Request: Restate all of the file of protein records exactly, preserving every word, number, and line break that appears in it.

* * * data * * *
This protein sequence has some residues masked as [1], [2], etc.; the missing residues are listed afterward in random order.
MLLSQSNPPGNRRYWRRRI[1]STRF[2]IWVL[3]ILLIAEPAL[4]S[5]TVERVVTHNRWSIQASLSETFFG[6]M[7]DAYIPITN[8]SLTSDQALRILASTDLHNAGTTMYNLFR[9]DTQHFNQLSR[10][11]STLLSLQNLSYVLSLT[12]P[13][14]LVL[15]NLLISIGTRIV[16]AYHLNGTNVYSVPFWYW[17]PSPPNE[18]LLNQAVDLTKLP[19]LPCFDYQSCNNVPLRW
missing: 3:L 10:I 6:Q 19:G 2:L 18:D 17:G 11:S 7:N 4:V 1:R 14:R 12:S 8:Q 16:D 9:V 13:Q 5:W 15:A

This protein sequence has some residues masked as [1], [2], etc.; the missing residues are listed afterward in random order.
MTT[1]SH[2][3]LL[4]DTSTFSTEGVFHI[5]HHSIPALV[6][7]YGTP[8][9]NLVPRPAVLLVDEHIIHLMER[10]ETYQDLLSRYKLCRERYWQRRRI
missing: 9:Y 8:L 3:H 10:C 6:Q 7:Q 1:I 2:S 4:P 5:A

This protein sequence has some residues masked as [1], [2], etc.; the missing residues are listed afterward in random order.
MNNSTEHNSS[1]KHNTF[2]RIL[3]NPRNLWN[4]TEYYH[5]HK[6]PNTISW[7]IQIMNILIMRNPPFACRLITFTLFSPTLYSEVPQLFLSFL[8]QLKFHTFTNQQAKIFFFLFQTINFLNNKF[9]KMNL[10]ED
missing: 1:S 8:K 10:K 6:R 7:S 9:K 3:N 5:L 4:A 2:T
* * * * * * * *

This protein sequence has some residues masked as [1], [2], etc.; the missing residues are listed afterward in random order.
MLLSQSNPPGNRRYWRRRI[1]STRF[2]IWVL[3]ILLIAEPAL[4]S[5]TVERVVTHNRWSIQASLSETFFG[6]M[7]DAYIPITN[8]SLTSDQALRILASTDLHNAGTTMYNLFR[9]DTQHFNQLSR[10][11]STLLSLQNLSYVLSLT[12]P[13][14]LVL[15]NLLISIGTRIV[16]AYHLNGTNVYSVPFWYW[17]PSPPNE[18]LLNQAVDLTKLP[19]LPCFDYQSCNNVPLRW
missing: 3:L 10:I 6:Q 19:G 2:L 18:D 17:G 11:S 7:N 4:V 1:R 14:R 12:S 8:Q 16:D 9:V 13:Q 5:W 15:A

This protein sequence has some residues masked as [1], [2], etc.; the missing residues are listed afterward in random order.
MTT[1]SH[2][3]LL[4]DTSTFSTEGVFHI[5]HHSIPALV[6][7]YGTP[8][9]NLVPRPAVLLVDEHIIHLMER[10]ETYQDLLSRYKLCRERYWQRRRI
missing: 9:Y 8:L 3:H 10:C 6:Q 7:Q 1:I 2:S 4:P 5:A

This protein sequence has some residues masked as [1], [2], etc.; the missing residues are listed afterward in random order.
MNNSTEHNSS[1]KHNTF[2]RIL[3]NPRNLWN[4]TEYYH[5]HK[6]PNTISW[7]IQIMNILIMRNPPFACRLITFTLFSPTLYSEVPQLFLSFL[8]QLKFHTFTNQQAKIFFFLFQTINFLNNKF[9]KMNL[10]ED
missing: 1:S 8:K 10:K 6:R 7:S 9:K 3:N 5:L 4:A 2:T